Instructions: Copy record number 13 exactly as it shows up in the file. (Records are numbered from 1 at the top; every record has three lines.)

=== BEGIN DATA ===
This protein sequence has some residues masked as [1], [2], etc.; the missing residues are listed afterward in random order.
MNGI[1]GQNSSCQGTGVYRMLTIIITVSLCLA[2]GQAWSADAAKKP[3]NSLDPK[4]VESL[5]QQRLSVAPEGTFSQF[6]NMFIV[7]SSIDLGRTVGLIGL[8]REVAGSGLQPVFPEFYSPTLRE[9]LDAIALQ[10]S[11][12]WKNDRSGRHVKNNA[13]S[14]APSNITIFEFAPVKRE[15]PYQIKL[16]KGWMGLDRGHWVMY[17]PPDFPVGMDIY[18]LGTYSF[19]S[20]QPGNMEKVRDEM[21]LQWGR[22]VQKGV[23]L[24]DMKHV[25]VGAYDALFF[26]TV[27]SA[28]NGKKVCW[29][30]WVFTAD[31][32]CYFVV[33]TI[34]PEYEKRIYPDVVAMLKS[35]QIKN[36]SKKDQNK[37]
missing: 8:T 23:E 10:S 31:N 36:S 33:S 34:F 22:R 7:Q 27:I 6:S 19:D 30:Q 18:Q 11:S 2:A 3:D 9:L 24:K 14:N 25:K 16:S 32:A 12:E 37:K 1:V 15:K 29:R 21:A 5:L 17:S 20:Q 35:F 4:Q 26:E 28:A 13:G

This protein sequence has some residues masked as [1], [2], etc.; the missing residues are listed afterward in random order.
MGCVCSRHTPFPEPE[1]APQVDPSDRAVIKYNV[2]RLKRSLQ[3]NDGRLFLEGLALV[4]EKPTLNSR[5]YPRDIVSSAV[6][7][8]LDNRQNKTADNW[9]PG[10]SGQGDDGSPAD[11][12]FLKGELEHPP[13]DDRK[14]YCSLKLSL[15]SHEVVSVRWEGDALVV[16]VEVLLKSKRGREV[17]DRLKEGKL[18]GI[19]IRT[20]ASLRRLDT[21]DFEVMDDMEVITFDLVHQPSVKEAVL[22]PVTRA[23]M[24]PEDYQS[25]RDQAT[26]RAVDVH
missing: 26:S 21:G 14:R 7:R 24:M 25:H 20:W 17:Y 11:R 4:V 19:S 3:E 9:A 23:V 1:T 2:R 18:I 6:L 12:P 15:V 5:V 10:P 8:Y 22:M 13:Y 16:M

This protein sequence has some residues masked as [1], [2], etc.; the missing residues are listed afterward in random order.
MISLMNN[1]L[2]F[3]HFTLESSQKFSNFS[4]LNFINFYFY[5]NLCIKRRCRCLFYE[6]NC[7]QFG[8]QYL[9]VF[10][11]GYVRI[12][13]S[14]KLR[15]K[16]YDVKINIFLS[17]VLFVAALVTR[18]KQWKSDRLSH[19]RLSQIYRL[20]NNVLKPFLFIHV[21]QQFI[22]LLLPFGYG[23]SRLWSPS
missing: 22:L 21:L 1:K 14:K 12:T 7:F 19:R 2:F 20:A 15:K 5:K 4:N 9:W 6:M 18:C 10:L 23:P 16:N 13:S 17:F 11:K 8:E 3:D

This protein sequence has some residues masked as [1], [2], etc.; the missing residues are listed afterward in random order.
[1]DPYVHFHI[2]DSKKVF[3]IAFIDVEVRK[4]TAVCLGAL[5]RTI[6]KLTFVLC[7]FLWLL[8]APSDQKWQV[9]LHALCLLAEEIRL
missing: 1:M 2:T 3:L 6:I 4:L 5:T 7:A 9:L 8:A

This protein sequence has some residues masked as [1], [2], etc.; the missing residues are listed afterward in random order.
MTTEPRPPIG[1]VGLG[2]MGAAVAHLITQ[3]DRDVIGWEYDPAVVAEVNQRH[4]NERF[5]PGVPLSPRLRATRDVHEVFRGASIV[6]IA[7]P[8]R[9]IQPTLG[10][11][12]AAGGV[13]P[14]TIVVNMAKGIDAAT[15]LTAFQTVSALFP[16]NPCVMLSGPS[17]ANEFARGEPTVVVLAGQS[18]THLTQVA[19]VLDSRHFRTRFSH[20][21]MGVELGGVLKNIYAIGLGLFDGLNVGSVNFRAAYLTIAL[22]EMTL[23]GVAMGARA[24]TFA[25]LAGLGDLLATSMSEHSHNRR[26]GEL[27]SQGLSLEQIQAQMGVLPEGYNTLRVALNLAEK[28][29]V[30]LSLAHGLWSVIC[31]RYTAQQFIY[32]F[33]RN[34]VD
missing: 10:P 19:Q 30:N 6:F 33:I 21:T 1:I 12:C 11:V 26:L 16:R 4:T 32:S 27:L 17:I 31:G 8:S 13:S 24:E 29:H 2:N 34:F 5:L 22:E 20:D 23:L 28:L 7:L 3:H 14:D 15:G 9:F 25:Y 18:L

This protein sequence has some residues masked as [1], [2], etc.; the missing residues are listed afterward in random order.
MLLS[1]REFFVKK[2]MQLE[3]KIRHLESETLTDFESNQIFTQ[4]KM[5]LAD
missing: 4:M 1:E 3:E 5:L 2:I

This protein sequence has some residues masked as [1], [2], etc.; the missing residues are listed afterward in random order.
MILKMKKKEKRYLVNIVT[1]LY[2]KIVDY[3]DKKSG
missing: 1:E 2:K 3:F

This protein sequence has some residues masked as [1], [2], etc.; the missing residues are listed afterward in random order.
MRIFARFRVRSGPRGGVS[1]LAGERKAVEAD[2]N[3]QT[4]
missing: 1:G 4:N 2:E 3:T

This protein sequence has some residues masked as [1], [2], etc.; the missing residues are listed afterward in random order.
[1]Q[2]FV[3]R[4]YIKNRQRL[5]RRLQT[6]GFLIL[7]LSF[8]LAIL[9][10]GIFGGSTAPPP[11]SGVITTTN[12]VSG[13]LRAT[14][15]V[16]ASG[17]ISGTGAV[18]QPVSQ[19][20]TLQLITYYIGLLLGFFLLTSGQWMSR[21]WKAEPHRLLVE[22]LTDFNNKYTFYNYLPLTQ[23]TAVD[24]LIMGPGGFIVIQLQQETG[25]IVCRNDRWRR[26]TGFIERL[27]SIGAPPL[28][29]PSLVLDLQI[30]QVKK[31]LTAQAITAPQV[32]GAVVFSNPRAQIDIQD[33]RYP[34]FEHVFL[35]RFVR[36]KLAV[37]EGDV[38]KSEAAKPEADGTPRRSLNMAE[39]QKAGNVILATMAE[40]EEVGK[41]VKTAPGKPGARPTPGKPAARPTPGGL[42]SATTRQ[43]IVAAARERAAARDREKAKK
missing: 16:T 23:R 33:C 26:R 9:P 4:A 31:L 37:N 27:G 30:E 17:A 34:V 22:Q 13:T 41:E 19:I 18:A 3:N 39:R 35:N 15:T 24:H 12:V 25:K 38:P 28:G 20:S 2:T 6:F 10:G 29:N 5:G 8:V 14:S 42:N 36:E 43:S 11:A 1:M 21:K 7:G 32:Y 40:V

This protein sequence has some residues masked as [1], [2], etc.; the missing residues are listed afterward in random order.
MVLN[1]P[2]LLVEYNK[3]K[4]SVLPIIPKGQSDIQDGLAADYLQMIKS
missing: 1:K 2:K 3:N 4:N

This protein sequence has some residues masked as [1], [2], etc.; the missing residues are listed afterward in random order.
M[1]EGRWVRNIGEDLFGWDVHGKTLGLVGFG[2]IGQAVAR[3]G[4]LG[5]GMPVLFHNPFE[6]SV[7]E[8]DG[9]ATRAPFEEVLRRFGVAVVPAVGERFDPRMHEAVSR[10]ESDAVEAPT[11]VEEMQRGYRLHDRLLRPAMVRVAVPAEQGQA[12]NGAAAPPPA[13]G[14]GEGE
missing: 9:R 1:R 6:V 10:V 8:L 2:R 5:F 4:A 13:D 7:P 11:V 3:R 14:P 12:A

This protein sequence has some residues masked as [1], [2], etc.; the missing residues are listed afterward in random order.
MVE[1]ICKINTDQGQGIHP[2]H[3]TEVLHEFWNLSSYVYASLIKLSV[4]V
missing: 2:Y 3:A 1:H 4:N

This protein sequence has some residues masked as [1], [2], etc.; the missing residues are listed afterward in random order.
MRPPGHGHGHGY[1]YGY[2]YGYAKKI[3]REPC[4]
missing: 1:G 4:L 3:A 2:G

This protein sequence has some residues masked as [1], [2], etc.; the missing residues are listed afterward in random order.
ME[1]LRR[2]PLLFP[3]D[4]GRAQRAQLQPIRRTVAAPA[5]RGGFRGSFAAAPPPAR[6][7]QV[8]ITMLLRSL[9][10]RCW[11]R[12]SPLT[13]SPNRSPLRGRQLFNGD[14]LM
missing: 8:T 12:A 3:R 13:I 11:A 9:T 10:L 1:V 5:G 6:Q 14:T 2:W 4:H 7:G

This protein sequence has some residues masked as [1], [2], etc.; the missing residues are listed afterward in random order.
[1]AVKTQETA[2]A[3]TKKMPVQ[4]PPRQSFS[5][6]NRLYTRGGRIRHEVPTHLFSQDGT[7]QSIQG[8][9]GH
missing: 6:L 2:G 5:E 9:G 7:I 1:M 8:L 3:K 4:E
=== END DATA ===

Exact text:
This protein sequence has some residues masked as [1], [2], etc.; the missing residues are listed afterward in random order.
MRPPGHGHGHGY[1]YGY[2]YGYAKKI[3]REPC[4]
missing: 1:G 4:L 3:A 2:G